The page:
The Nintendo Switch is the Swiss army knife of game consoles. It’s a portable handheld, as well as a home box. It caters to kid-friendly platformers and heart-pounding shoot ’em ups as well as turn-based strategy games.
For me, one of the Nintendo Switch’s greatest triumphs was introducing me to all the games that came before it. I was not born for the classic era of Nintendo. The original Metroid, Legend of Zelda, Donkey Kong Country, and all the other iconic games that Nintendo superfans talk about to this day always felt old to me. I can understand that they have a place in the history of the game, but I’ve never played them with my own hands.
The switch changed that. Nintendo Switch Online comes with a library of NES and SNES classics. The original Mario games are here, early Zeldas, Star Fox, Ninja Gaiden, EarthBound, F-Zero, and more. It’s one of Nintendo’s greatest hits that got me into the world of 8 and 16 bit games.
It’s so easy to start playing these Nintendo classics. There’s no tedious (and probably illegal) emulator to install, no hardware to buy. If I have a sudden need for 2D platforming, I can load the already installed SNES app onto my Switch’s home screen and start Super Metroid in seconds. With games ready and waiting, I have no excuse to skip them, or cumbersome installation work to do just to get them running on modern hardware.
They are cheap too. As long as you keep your Nintendo Switch Online membership, which is more affordable than its competitors, you’ll have access to it for as long as you want. They may not be free, but they’re pretty close.
Along with ease of access, the Switch’s portability has kept me coming back again and again for more SNES goodness. The ability to pick up and drop games whenever I want means I’m engrossed in them. When Draygon pinches me to death for the fifth time in Super Metroid, I don’t need to throw my controller across the room in disgust. I can walk away from Samus’ troubles to pick up the game later, when it’s a good time to cook dinner or sit lazily on the couch. The easier a game is for me to access, the more likely I am to dive into it.
No better alternative
The Switch isn’t the only way to play older Nintendo games. The popular SNES and NES microconsoles launched in 2016 both come with a collection of built-in games, covering most of the classics and some that haven’t yet been ported to the Switch. The lovely replica models have been praised for bringing the games to a modern audience and faithfully emulating them for new players to experience for the first time.
But this ship sailed. Nintendo stopped production of both mini consoles in December 2018, meaning you have to pay a pretty penny on the second-hand market, or pay through your nose at a retailer to pick them up now. Even if they were still affordable, I’m not sure they would be my platform of choice. I want to play the classic Nintendo games I missed, not discover all the consoles’ dated design flaws. I’d much rather use the Switch’s Joy Cons than the NES’s stiff, oblong controller to dab Goombas.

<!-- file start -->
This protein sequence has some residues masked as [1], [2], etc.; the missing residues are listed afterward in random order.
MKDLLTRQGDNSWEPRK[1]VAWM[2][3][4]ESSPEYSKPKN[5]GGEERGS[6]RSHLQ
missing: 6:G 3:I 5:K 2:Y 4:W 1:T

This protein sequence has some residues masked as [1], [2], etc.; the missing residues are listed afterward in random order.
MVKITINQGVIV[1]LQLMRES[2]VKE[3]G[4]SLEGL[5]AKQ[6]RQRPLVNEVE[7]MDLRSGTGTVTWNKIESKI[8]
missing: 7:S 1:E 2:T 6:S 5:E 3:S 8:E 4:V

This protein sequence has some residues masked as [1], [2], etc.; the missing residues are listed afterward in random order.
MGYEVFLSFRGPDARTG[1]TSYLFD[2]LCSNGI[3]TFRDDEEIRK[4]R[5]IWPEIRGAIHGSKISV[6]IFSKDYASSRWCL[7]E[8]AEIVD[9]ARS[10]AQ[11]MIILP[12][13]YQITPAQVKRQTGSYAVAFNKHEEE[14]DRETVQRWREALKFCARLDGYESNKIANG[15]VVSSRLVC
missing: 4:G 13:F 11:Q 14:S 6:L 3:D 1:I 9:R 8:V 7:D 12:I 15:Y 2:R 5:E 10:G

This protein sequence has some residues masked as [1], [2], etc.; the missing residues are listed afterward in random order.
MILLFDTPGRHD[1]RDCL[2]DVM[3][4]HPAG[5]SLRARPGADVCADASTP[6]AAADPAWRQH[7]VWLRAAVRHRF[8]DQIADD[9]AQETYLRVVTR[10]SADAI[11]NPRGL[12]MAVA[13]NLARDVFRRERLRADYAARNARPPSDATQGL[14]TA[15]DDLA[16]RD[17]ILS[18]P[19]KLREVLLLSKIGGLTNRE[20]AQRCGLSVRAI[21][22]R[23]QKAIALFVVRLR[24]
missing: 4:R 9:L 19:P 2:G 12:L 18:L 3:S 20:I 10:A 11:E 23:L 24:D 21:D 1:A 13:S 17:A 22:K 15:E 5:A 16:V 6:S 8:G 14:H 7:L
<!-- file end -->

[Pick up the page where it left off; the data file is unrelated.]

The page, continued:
A better way to play
For the most part, the Switch ports are faithful adaptations, but they introduce an essential feature that I couldn’t live without. In a nod to the emulators I denigrated above, each includes an overlay save state system that allows you to save your progress wherever you are. This means you won’t lose hours of progress after a pesky Bobo drops you to zero health in Kirby’s Dream Land, or you’re forced to replay an entire level because some honest little platforming mistake will get you there. returned to start.
While certainly a product of contemporary gaming, which is, for the most part, more forgiving than older NES and SNES games, I am a deliberate user and abuser of save states. We’ve moved on from finite lives and painfully unforgiving level design. Even games like Elden Ring, which put their brutality at the heart of their appeal, are meticulously crafted to never feel unfair. Use as many save states as you want, I say. I wouldn’t play older games without them.
As much as the Switch encouraged me to explore Nintendo’s back catalog, the publisher is no hero of game preservation. His decision to close the Wii U and 3DS eShops by next March will effectively remove access to many older games that aren’t available elsewhere. Hundreds of NES and SNES games are currently available on digital storefronts, many of which are not listed in Switch’s relatively meager collection of classic titles. When eShops go away next year, these games, along with many other download-only indie gems, will go in.
I may never have had time to play them, but I will be sad to see them go. The Nintendo Switch opened the door to 8 and 16 bit gaming for me by lowering the barrier to entry. Here’s hoping Nintendo continues to port classics to the Switch and sees the value in historic accessibility.